March 9, 2011; Source: | Some kinds of philanthropy are more fashionable than others. Nelson Mandela's foundation is putting that belief to the test through the launch of a new line of clothing that it hopes will do double duty – raising money to help it increase global awareness of HIV and AIDs and supporting South Africa's troubled textile industry.

Named after Mandela's inmate number at Robben Island, where he was imprisoned for 24 years for his anti-apartheid activities, the 46664 Apparel line will, according to the Associated Press, feature "brightly colored men's sportswear and intricately patterned, African-influenced women's wear, all designed by Seardel, South Africa's biggest textile and clothing manufacturer."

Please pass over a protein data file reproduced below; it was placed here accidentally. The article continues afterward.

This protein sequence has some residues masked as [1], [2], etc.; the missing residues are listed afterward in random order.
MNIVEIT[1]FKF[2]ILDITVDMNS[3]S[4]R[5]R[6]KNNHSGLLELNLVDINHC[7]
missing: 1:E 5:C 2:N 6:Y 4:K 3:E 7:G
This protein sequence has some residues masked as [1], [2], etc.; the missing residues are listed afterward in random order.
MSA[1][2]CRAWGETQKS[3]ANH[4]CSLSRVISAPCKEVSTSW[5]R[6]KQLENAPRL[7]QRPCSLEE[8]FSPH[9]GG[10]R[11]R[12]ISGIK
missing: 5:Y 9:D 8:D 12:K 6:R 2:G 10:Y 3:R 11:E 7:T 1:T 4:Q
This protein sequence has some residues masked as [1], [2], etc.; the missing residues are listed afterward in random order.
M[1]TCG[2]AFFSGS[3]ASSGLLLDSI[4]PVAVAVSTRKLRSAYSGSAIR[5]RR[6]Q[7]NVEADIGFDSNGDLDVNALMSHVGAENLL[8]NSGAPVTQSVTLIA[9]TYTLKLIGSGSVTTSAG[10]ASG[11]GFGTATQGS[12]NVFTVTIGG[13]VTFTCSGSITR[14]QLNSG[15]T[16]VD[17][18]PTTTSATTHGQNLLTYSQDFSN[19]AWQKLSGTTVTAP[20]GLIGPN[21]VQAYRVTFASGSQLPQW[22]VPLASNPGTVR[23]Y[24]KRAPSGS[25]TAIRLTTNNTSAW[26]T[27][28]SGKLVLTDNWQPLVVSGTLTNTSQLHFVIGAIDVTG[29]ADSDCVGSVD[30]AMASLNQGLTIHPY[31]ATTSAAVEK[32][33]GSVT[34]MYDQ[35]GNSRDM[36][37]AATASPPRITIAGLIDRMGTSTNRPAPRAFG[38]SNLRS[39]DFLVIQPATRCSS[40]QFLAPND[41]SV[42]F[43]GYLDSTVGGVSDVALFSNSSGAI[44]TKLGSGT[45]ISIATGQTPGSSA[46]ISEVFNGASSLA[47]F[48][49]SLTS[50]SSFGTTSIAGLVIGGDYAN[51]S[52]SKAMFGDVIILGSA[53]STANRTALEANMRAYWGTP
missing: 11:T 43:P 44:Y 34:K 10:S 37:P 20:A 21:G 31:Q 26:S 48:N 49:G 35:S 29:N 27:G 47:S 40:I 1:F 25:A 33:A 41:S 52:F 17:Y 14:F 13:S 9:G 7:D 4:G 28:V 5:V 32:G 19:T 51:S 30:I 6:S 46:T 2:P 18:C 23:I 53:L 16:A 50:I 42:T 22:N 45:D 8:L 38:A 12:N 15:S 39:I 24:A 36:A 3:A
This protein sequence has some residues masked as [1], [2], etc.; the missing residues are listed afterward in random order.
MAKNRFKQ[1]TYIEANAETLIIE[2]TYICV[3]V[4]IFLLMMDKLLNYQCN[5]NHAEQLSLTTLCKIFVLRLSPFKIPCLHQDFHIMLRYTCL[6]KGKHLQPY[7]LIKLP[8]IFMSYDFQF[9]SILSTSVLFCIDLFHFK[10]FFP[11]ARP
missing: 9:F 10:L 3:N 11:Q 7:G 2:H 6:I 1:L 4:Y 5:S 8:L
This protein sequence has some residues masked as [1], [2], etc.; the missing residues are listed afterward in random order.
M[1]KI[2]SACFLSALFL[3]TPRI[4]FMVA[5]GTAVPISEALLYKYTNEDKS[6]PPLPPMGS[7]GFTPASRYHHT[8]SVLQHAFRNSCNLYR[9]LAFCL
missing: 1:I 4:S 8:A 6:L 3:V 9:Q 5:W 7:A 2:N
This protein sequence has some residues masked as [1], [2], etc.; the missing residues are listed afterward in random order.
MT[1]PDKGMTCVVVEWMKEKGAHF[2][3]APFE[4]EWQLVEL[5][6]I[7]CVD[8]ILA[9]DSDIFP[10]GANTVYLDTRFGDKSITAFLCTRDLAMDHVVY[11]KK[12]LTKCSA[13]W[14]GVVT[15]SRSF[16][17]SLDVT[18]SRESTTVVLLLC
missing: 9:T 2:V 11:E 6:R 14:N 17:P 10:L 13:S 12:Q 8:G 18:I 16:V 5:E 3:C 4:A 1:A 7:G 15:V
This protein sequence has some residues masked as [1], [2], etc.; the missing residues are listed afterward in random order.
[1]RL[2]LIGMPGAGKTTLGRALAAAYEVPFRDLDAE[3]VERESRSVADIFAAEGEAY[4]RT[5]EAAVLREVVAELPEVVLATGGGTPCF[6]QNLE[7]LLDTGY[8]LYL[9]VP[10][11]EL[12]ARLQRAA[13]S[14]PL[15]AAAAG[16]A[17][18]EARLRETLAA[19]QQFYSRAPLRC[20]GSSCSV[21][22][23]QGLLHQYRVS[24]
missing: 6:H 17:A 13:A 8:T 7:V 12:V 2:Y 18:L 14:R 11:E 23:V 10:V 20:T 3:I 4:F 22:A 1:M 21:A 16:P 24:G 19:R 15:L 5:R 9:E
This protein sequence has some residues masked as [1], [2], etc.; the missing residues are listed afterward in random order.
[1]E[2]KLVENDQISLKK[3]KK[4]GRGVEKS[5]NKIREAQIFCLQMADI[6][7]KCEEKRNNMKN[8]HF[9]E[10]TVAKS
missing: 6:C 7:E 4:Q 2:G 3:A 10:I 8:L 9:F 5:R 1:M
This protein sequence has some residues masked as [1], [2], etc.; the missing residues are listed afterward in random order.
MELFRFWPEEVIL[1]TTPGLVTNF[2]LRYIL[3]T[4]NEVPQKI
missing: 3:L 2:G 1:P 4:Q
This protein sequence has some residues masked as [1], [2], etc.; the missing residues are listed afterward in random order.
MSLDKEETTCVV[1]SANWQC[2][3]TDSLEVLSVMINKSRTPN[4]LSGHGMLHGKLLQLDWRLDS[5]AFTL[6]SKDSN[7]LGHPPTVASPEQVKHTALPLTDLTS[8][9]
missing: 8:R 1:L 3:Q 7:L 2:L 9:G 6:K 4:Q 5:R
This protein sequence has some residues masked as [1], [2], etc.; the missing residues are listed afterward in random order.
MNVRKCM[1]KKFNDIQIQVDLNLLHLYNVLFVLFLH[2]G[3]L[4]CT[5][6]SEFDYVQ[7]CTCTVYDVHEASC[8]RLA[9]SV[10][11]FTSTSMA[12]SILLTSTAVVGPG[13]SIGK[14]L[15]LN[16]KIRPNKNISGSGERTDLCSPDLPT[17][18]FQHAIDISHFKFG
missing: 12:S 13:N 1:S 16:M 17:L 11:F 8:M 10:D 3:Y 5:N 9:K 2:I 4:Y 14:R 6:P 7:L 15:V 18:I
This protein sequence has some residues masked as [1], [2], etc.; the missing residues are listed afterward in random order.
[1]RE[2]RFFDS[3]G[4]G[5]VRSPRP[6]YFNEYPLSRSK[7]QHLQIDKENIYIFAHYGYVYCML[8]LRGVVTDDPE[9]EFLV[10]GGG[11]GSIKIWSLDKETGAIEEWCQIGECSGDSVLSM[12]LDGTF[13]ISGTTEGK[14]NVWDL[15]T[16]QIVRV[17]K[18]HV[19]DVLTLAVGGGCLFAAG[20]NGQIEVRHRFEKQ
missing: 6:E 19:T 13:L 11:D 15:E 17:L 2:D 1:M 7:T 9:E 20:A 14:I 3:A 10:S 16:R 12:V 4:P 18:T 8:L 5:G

Golf shirts and jerseys in the clothing line will be embroidered with a figure of an upheld palm that symbolizes a challenge the former South African president issued at the 46664 London concert in 2008 for "new hands be found to lift the burden." Foundation board member Achmat Dangor says that people who buy the clothing "are not just investing in a piece of apparel … you also are investing in a plan that will continue to spread [Nelson Mandela's] humanitarian legacy."

For now, the price of the clothing seems out of reach of the average South African. The AP reports that a T-shirt will cost about 180 rand ($26) and a man's collared shirt costs some 600 rand ($86). Yet, about one-fourth of South African workers are unemployed and the average earnings for farmworkers is 1,300 rand (less than $200). But if the line catches on, the foundation will collect royalties starting at 7 percent, and rising to 9 percent, on top of the 1 million rand (about $143,000) it already received.—Bruce Trachtenberg